The kora is a long necked 21 string harp of the Mande people of West Africa. It is built from a large calabash, cut in half and covered with cowskin. A long hardwood neck passes through the calabash and the strings pass over a notched bridge. The thumbs and index fingers are used to pluck the strings in polyrhythmic patterns. Ostinato riffs ("kumbengo") and improvised solo patterns ("birimintingo") are played at the same time by skilled players.
Legend tells us that the first koras were played by the jinns (supernatural spirits) and that the original kora had 22 strings. The kora is said to have been brought to mankind by Jeli Mady Wuleng, whose surname was Sissokho. One day, Jeli Mady Wuleng was walking in the forest, following a beautiful woman. The woman suddenly disappeared into a cave. He heard a wonderful, enchanting sound and he, too, disappeared into the cave. When he emerged from the cave, he was holding the kora, but the woman was nowhere to found. He played the 22 string kora until his death in memory of his adventure. When he died, one string was removed in his honour. The presence of jinns and the unkown world is at the heart of kora mythology and many djelis believe that all music is a gift of the spirit.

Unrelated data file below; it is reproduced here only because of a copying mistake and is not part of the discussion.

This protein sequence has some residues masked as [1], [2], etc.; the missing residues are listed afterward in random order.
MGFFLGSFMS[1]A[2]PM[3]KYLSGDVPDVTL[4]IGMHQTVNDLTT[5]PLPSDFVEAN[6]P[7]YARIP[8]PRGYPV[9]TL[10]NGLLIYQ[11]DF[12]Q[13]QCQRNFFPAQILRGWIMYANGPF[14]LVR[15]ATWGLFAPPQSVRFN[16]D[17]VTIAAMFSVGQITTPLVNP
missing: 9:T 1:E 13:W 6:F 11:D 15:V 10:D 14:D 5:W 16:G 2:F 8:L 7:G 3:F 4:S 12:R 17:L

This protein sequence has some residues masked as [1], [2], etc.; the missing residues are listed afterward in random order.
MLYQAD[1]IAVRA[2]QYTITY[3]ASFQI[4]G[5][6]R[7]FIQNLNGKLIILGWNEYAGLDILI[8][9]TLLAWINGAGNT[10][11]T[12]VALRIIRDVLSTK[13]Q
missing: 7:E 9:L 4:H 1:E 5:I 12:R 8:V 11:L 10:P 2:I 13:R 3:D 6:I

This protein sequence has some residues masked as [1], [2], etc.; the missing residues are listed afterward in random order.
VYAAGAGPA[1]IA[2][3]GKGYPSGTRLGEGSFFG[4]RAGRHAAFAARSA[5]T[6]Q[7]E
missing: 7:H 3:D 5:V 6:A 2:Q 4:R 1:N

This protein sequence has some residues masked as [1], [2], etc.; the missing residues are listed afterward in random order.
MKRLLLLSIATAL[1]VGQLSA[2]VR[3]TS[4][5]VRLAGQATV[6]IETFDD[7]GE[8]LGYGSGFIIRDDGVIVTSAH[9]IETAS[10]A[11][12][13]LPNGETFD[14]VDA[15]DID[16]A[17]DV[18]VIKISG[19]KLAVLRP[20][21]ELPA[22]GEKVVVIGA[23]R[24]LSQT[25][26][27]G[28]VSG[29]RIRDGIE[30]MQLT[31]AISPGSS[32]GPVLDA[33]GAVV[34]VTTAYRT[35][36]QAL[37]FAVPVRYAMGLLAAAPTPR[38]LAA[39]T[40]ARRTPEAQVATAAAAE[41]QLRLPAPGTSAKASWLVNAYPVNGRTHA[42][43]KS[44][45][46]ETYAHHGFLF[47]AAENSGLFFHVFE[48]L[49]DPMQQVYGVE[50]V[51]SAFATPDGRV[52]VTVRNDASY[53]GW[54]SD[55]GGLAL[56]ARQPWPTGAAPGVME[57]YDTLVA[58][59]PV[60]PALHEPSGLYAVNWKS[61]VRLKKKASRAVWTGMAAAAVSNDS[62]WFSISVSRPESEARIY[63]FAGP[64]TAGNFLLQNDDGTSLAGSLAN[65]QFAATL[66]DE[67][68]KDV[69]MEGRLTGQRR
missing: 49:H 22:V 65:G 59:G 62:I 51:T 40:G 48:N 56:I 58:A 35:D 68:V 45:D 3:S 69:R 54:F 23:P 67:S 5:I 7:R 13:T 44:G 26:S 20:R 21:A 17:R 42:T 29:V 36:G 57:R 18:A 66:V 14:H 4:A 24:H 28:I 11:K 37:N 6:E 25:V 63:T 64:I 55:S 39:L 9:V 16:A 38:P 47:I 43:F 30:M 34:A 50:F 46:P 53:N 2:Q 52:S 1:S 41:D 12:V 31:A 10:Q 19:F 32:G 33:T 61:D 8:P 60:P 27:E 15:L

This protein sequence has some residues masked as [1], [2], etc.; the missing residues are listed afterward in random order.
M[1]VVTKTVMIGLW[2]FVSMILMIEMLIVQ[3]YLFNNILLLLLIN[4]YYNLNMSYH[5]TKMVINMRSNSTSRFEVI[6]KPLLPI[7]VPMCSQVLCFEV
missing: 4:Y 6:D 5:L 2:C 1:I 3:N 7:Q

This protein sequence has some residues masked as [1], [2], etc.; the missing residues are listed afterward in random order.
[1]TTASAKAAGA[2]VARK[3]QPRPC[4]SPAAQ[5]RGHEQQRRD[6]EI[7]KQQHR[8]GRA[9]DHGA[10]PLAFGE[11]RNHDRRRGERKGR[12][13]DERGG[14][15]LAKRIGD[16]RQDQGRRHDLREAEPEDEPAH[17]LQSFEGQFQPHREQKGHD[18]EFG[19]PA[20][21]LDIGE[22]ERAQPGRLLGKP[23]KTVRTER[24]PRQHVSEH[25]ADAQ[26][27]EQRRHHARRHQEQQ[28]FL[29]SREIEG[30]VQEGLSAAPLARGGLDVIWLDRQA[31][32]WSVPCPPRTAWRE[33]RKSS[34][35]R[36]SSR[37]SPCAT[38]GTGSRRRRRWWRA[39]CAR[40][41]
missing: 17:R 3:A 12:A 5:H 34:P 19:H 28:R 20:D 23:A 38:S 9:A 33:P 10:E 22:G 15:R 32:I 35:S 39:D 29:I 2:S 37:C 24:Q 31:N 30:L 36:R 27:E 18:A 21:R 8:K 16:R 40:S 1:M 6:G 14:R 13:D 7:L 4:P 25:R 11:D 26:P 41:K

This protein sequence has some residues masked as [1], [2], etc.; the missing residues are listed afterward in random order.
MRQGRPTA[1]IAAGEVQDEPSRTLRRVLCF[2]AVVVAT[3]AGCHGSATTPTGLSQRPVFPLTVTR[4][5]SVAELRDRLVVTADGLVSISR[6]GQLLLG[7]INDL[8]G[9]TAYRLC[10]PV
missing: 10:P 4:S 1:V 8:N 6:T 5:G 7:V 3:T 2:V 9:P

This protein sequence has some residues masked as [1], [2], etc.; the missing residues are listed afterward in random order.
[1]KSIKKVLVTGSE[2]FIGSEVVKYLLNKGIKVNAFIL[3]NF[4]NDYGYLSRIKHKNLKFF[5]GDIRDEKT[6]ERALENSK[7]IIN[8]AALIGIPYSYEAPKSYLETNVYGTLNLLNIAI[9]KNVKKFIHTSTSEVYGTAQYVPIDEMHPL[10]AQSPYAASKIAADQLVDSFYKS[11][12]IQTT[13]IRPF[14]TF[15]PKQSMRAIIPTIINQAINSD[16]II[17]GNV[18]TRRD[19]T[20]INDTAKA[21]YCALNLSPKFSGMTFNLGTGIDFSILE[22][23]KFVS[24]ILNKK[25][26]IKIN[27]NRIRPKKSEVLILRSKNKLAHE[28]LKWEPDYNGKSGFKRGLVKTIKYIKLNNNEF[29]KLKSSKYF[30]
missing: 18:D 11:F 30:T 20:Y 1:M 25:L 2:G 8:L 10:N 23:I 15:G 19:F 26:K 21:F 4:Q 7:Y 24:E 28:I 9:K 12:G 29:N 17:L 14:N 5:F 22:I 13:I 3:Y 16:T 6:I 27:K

Today, the kora has become one of Africa’s best known and most versatile melody instruments, expanding into new territories and crossing many musical borders, breaking down musical barriers whilst, at the same time, remaining deeply rooted in the tradition.